It is just like a continuous succession of new electrical impulses that light up electric lamps. Every time unpleasant contacts are encountered in the body, unpleasant sensations arise one after another. These sensations should be carefully and intently noted, whether they are sensations of stiffness, of heat or of pain. In the beginning of the yogi's meditational practice, these sensations may tend to increase and lead to a desire to change his posture. This desire should be noted, after which the yogi should go back to noting the sensations of stiffness, heat, etc.
`Patience leads to Nibbana', as the saying goes. This saying is most relevant in meditational effort. One must be patient in meditation. If one shifts or changes one's posture too often because one cannot be patient with the sensation of stiffness or heat that arises, samadhi (good concentration) cannot develop. If samadhi cannot develop, insight cannot result and there can be no attainment of magga (the path that leads to Nibbana), phala (the fruit of that path) and Nibbana. That is why patience is needed in meditation. It is patience mostly with unpleasant sensations in the body like stiffness, sensations of heat and pain, and other sensations that are hard to bear. One should not immediately give up one's meditation on the appearance of such sensations and change one's meditational posture. One should go on patiently, just noting as `stiffness, stiffness' or `hot, hot'. Moderate sensations of these kinds will disappear if one goes on noting them patiently. When concentration is good and strong, even intense sensations tend to disappear. One then reverts to noting the rising and falling of the abdomen.
One will of course have to change one's posture if the sensations do not disappear even after one has noted them for a long time, and if on the other hand they become unbearable. One should then begin noting as `wishing to change, wishing to change.' If the arm rises, note as `rising, rising.' If it moves, note as `moving, moving'. This change should be made gently and noted as `rising, rising', `moving, moving' and `touching, touching'. If the body sways, `swaying, swaying.' If the foot rises, `rising, rising'. If it moves, `moving, moving'. If it drops, `dropping, dropping.' If there is no change, but only static rest, go back to noting the rising and falling of the abdomen. There must be no intermission in between, only contiguity between a preceding act of noting and a succeeding one, between a preceding samadhi (state of concentration) and a succeeding one, between a preceding act of intelligence and a succeeding one. Only then will there be successive and ascending stages of maturity in the yogi's state of intelligence. Magga-Nana and Phala-nana (knowledge of the path and its fruition) are attained only when there is this kind of gathering momentum. The meditative process is like that of producing fire by energetically and unremittingly rubbing two sticks of wood together so as to attain the necessary intensity of heat (when the flame arises).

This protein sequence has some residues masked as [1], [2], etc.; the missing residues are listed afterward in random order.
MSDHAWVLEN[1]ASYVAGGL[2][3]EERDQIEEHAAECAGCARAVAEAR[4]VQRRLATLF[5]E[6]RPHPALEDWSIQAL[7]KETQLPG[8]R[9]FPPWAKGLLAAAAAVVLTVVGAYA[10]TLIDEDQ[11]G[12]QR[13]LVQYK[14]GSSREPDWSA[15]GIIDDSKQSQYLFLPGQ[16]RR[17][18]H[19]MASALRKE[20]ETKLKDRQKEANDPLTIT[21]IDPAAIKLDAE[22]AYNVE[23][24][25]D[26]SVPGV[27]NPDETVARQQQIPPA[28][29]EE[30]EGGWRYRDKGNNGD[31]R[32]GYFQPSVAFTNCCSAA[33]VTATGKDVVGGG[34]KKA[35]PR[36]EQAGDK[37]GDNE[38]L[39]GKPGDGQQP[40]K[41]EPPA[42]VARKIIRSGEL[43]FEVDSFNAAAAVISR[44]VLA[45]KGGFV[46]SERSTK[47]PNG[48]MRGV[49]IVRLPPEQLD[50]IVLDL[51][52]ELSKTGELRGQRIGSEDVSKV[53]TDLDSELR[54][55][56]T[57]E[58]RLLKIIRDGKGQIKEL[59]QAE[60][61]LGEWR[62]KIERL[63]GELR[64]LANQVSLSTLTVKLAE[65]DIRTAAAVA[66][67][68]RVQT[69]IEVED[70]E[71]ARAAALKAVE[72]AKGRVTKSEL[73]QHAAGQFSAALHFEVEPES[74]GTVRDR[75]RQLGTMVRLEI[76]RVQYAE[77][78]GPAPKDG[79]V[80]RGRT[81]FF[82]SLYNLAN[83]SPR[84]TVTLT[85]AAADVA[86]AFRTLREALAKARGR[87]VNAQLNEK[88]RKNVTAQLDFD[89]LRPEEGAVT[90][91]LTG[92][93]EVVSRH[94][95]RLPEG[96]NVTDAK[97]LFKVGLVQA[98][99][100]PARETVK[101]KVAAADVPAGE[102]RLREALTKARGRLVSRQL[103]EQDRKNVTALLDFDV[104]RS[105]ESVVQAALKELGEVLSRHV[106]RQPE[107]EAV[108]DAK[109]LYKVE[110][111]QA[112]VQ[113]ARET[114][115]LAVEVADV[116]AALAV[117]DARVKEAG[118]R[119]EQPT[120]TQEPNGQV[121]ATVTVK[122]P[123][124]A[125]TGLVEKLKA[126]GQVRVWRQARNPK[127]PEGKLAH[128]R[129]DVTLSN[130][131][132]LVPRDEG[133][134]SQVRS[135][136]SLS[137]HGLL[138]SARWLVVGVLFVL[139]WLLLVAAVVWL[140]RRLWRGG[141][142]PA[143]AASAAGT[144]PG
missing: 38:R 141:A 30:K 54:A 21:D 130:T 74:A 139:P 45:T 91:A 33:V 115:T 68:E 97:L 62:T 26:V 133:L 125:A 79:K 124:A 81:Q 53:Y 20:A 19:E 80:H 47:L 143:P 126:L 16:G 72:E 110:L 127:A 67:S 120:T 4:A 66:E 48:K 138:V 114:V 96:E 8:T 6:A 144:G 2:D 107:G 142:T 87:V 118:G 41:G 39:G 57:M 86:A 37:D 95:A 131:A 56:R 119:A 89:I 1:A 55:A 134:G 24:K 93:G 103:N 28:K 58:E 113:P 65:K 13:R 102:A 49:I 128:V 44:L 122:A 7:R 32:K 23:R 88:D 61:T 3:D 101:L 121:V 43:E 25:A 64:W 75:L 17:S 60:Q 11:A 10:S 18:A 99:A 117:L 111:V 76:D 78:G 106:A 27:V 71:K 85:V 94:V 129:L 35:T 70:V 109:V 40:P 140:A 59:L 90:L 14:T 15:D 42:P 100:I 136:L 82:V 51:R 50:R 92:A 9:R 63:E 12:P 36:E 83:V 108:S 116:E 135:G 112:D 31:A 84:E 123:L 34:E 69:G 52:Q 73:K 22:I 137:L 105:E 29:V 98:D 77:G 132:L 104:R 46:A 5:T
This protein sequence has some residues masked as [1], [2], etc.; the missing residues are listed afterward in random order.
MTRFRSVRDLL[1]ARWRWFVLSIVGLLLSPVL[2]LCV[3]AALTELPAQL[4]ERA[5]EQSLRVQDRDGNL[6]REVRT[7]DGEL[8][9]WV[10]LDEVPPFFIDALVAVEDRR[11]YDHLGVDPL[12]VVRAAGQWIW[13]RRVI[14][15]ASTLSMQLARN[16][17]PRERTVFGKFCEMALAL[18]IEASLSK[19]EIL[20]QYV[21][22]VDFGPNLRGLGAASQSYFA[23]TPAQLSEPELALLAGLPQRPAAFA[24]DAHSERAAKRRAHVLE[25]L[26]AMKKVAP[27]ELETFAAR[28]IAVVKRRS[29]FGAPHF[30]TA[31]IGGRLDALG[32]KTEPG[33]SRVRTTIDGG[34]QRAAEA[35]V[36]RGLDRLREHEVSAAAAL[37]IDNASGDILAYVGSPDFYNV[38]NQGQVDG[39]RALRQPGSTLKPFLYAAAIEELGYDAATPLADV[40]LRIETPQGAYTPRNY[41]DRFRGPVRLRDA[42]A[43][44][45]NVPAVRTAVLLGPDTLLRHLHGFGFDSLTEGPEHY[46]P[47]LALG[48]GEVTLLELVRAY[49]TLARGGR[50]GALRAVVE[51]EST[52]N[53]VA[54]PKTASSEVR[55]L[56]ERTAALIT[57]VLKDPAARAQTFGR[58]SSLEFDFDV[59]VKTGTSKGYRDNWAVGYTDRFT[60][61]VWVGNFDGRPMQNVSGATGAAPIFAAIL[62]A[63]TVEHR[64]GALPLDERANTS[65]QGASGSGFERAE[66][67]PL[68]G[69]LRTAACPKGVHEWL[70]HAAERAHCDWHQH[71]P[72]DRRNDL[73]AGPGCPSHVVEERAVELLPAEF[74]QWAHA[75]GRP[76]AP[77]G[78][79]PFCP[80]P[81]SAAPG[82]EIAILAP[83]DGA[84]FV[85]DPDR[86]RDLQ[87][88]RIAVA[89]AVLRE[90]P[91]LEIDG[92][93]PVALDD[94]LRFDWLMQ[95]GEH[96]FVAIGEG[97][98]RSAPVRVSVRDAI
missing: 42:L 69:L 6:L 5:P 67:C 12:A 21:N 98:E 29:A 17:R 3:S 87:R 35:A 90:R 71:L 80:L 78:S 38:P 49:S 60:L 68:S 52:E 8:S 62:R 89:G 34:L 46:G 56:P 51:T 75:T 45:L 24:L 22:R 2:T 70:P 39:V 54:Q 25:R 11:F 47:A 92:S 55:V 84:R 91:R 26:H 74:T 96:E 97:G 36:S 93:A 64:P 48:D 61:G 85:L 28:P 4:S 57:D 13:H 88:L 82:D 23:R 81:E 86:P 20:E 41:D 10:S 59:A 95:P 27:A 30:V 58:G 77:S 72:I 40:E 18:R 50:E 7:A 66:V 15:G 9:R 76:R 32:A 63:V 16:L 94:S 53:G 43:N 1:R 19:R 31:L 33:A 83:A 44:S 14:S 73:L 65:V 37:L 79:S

In the same way, the noting in vipassana meditation should be continual and unremitting, without any resting interval between acts of noting whatever phenomena may arise. For instance, if a sensation of itchiness intervenes and the yogi desires to scratch because it is hard to bear, both the sensation and the desire to get rid of it should be noted, without immediately getting rid of the sensation by scratching.
If one goes on perseveringly noting thus, the itchiness generally disappears, in which case one reverts to noting the rising and falling of the abdomen. If the itchiness does not in fact disappear, one has of course to eliminate it by scratching. But first, the desire to do so should be noted. All the movements involved in the process of eliminating this sensation should be noted, especially the touching, pulling and pushing, and scratching movements, with an eventual reversion to noting the rising and falling of the abdomen.
Every time you make a change of posture, you begin with noting your intention or desire to make the change, and go on to noting every movement closely, such as rising from the sitting posture, raising the arm, moving and stretching it. You should make the change at the same time as noting the movements involved. As your body sways forward, note it. As you rise, the body becomes light and rises. Concentrating your mind on this, you should gently note as `rising, rising'.
The yogi should behave as if he were a weak invalid. People in normal health rise easily and quickly or abruptly. Not so with feeble invalids, who do so slowly and gently. The same is the case with people suffering from `back-ache' who rise gently lest the back hurt and cause pain.
So also with meditating yogis. They have to make their changes of posture gradually and gently; only then will mindfulness, concentration and insight be good. Begin therefore with gentle and gradual movements. When rising, the yogi must do so gently like an invalid, at the same time noting as `rising, rising'. Not only this: though the eye sees, the yogi must act as if he does not see. Similarly when the ear hears. While meditating, the yogi's concern is only to note. What he sees and hears are not his concern. So whatever strange or striking things he may see or hear, he must behave as if he does not see or hear them, merely noting carefully.